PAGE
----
By Kiply Lukan Yaworski, Catholic Saskatoon News
Video updates about the diocesan safe environment policies were recently released by leaders in the Roman Catholic Diocese of Saskatoon.
In the three videos, Brenda Fitzgerald, chair of the Diocesan Committee for the Covenant of Care and Serious Misconduct Protocol, Diocesan Coordinator of Care Theresa Campbell, and Bishop Mark Hagemoen address various elements of the diocesan policies related to safeguarding minors and vulnerable persons, and responding to allegations of sexual abuse.
“The Roman Catholic Diocese of Saskatoon is committed to providing safe and respectful church communities and to protecting people from abuse and harm the results from abuse,” said Fitzgerald, who chairs the Diocesan Committee established in 2018 to review and update diocesan safeguarding policies and response protocols.
“In June 2019, the advisory committee completed a comprehensive review of the diocese’s policies and protocols to ensure that they were current and more focused on creating safe church environments. Also, more emphasis was placed on creating sensitive processes to assist and support people coming forward with any allegation of serious misconduct. The policies were also reviewed to ensure that the recommendations from the Canadian Conference of Catholic Bishops 2018 document on Protecting Minors From Sexual Abuse were incorporated,” Fitzgerald said.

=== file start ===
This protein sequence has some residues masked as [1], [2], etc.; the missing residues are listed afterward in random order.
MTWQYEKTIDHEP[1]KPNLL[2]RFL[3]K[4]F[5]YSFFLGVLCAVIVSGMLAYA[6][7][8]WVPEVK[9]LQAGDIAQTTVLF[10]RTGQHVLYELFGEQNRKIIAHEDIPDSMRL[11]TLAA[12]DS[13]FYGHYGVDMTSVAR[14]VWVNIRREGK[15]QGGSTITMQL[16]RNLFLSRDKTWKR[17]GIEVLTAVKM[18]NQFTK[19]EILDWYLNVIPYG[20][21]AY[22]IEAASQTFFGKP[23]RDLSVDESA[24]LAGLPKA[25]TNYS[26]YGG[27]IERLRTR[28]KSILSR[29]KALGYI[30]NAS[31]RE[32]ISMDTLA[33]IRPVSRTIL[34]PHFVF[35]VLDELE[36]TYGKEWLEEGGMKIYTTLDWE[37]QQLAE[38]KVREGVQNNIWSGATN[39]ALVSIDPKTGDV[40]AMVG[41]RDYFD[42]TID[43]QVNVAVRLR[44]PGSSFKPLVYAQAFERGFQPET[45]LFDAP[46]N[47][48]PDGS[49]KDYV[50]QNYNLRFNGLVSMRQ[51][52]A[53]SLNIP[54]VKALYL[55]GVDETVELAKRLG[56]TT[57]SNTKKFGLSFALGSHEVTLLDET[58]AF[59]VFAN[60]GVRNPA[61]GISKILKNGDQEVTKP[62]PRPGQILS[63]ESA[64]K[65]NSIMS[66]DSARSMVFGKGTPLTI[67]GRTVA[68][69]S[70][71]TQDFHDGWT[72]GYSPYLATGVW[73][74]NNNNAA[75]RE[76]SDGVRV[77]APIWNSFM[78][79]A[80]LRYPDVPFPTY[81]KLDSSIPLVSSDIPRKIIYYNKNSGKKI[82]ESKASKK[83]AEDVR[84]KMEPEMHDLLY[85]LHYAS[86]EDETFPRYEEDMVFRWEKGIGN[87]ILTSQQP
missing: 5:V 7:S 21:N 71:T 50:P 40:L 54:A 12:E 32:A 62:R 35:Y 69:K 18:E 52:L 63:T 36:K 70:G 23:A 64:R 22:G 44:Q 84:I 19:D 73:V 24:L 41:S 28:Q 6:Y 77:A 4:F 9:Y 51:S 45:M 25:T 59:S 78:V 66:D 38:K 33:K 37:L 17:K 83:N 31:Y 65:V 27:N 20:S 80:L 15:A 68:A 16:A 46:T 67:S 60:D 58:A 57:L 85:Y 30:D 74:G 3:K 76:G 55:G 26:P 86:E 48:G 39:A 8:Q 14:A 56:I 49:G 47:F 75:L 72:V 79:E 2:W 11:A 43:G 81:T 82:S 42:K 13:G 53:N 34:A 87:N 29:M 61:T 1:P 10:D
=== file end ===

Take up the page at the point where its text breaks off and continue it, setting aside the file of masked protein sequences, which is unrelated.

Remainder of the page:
The video message from Theresa Campbell focused on involvement of the laity, and upcoming training sessions being provided to clergy, lay staff and other lay volunteers, including the “Parish Coordinator of Care” that each parish is required to have in place.
These training sessions will be held Tuesday, Nov. 26 at St. Augustine Parish in Humboldt and Tuesday, Dec. 3 at the Cathedral of the Holy Family in Saskatoon, with an option to participate via web conference. Registration is required; contact the Catholic Pastoral Centre (306) 242-1500.
Bishop Mark Hagemoen began his video message by quoting Sister Nancy Brown of the Sisters of Charity of Halifax on the impact of the sexual abuse crisis and how the church must respond.
“The body of Christ has been broken by the scandal of clerical abuse. All members of the community have been affected by this grave injustice. During this time of intense pain and shame, all are called to show compassionate care, listening deeply to the pain, shame, anger, confusion, disbelief and questioning of faith. It is a time to listen unconditionally without judgement, rejecting all cover ups, revealing all secrets, calling perpetrators to accountability and walking with the survivors. Safeguarding within the church means working toward the elimination of violence and cultivating a culture of peace and harmony.” – Sr. Nancy Brown, speaking at diocesan Priests’ Study Days 2019.
“We need to listen to and support victims and survivors. This is the perspective from which all our efforts begin,” Hagemoen stressed.
The bishop provided an overview of recent work to improve how allegations are reported. “We aim to have a process of ‘intake’ that is clear and straightforward. Persons can report to either one of several people, which includes a lay person and a woman. We commit to an immediate response – a same-day acknowledgement.”